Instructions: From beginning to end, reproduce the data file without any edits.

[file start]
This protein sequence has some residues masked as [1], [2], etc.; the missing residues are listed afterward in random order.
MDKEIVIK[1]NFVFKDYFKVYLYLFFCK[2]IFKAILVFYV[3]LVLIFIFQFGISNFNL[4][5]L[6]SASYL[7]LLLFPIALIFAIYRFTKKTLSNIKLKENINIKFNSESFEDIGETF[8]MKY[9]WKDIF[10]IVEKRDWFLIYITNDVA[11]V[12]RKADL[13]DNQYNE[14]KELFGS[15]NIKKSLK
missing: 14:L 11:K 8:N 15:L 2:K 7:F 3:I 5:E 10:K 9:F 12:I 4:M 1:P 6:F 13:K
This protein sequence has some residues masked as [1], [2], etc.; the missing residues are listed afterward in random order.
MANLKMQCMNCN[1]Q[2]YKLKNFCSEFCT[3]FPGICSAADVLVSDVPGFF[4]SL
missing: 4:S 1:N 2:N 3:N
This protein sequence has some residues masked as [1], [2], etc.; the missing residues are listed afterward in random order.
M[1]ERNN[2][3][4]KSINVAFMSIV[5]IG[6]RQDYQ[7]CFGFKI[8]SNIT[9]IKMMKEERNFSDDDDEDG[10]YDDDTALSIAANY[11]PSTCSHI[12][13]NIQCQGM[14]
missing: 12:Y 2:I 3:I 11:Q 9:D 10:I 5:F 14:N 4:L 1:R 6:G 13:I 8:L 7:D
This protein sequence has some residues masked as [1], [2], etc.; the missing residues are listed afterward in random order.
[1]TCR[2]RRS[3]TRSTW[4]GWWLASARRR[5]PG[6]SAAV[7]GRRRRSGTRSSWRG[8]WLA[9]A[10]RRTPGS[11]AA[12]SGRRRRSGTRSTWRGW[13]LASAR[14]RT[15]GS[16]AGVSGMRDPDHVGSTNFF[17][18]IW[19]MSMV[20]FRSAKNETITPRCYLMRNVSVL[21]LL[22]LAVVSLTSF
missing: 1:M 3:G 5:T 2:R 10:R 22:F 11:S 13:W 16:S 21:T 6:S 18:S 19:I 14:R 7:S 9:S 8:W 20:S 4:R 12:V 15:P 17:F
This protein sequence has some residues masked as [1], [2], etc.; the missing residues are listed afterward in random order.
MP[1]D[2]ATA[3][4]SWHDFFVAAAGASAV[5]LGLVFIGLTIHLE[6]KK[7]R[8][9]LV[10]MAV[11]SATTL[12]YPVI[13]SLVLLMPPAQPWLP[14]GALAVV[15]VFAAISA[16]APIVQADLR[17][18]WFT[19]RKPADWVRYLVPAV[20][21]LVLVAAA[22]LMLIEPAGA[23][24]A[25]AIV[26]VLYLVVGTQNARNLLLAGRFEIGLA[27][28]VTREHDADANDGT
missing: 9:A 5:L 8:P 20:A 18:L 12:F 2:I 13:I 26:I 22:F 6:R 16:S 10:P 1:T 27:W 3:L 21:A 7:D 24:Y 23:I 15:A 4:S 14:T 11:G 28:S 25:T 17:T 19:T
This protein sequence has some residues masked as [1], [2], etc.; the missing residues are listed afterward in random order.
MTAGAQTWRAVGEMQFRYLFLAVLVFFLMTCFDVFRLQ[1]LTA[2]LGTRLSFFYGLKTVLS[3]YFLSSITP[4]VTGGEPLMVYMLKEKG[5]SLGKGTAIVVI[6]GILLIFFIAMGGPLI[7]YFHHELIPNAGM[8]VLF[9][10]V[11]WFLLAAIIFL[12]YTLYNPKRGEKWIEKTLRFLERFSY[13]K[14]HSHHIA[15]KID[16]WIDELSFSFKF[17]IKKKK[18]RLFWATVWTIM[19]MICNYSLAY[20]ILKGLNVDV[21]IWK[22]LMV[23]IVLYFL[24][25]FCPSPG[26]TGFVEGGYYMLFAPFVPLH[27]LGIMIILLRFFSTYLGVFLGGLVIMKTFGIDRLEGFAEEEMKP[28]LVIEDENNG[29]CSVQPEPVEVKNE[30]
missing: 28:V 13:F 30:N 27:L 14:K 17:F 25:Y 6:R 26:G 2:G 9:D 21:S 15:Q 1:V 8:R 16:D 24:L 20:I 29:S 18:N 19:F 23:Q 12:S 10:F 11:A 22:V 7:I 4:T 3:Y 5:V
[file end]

This protein sequence has some residues masked as [1], [2], etc.; the missing residues are listed afterward in random order.
MDKEIVIK[1]NFVFKDYFKVYLYLFFCK[2]IFKAILVFYV[3]LVLIFIFQFGISNFNL[4][5]L[6]SASYL[7]LLLFPIALIFAIYRFTKKTLSNIKLKENINIKFNSESFEDIGETF[8]MKY[9]WKDIF[10]IVEKRDWFLIYITNDVA[11]V[12]RKADL[13]DNQYNE[14]KELFGS[15]NIKKSLK
missing: 14:L 11:K 8:N 15:L 2:K 7:F 3:I 5:E 10:K 9:F 12:I 4:M 1:P 6:F 13:K
This protein sequence has some residues masked as [1], [2], etc.; the missing residues are listed afterward in random order.
MANLKMQCMNCN[1]Q[2]YKLKNFCSEFCT[3]FPGICSAADVLVSDVPGFF[4]SL
missing: 4:S 1:N 2:N 3:N
This protein sequence has some residues masked as [1], [2], etc.; the missing residues are listed afterward in random order.
M[1]ERNN[2][3][4]KSINVAFMSIV[5]IG[6]RQDYQ[7]CFGFKI[8]SNIT[9]IKMMKEERNFSDDDDEDG[10]YDDDTALSIAANY[11]PSTCSHI[12][13]NIQCQGM[14]
missing: 12:Y 2:I 3:I 11:Q 9:D 10:I 5:F 14:N 4:L 1:R 6:G 13:I 8:L 7:D
This protein sequence has some residues masked as [1], [2], etc.; the missing residues are listed afterward in random order.
[1]TCR[2]RRS[3]TRSTW[4]GWWLASARRR[5]PG[6]SAAV[7]GRRRRSGTRSSWRG[8]WLA[9]A[10]RRTPGS[11]AA[12]SGRRRRSGTRSTWRGW[13]LASAR[14]RT[15]GS[16]AGVSGMRDPDHVGSTNFF[17][18]IW[19]MSMV[20]FRSAKNETITPRCYLMRNVSVL[21]LL[22]LAVVSLTSF
missing: 1:M 3:G 5:T 2:R 10:R 22:F 11:S 13:W 16:S 21:T 6:S 18:S 19:I 14:R 7:S 9:S 8:W 20:S 4:R 12:V 15:P 17:F
This protein sequence has some residues masked as [1], [2], etc.; the missing residues are listed afterward in random order.
MP[1]D[2]ATA[3][4]SWHDFFVAAAGASAV[5]LGLVFIGLTIHLE[6]KK[7]R[8][9]LV[10]MAV[11]SATTL[12]YPVI[13]SLVLLMPPAQPWLP[14]GALAVV[15]VFAAISA[16]APIVQADLR[17][18]WFT[19]RKPADWVRYLVPAV[20][21]LVLVAAA[22]LMLIEPAGA[23][24]A[25]AIV[26]VLYLVVGTQNARNLLLAGRFEIGLA[27][28]VTREHDADANDGT
missing: 9:A 5:L 8:P 20:A 18:L 12:F 2:I 13:I 26:I 22:F 6:R 16:S 10:P 1:T 27:W 3:L 21:A 7:D 24:Y 23:I 15:A 4:S 14:T 11:G 28:S 25:T 17:T 19:T
This protein sequence has some residues masked as [1], [2], etc.; the missing residues are listed afterward in random order.
MTAGAQTWRAVGEMQFRYLFLAVLVFFLMTCFDVFRLQ[1]LTA[2]LGTRLSFFYGLKTVLS[3]YFLSSITP[4]VTGGEPLMVYMLKEKG[5]SLGKGTAIVVI[6]GILLIFFIAMGGPLI[7]YFHHELIPNAGM[8]VLF[9][10]V[11]WFLLAAIIFL[12]YTLYNPKRGEKWIEKTLRFLERFSY[13]K[14]HSHHIA[15]KID[16]WIDELSFSFKF[17]IKKKK[18]RLFWATVWTIM[19]MICNYSLAY[20]ILKGLNVDV[21]IWK[22]LMV[23]IVLYFL[24][25]FCPSPG[26]TGFVEGGYYMLFAPFVPLH[27]LGIMIILLRFFSTYLGVFLGGLVIMKTFGIDRLEGFAEEEMKP[28]LVIEDENNG[29]CSVQPEPVEVKNE[30]
missing: 28:V 13:F 30:N 27:L 14:K 17:F 25:Y 6:R 26:G 2:G 9:D 21:S 15:Q 1:V 8:R 16:D 24:L 20:I 29:S 18:N 19:F 23:Q 12:S 10:F 11:A 22:V 7:I 4:T 3:Y 5:V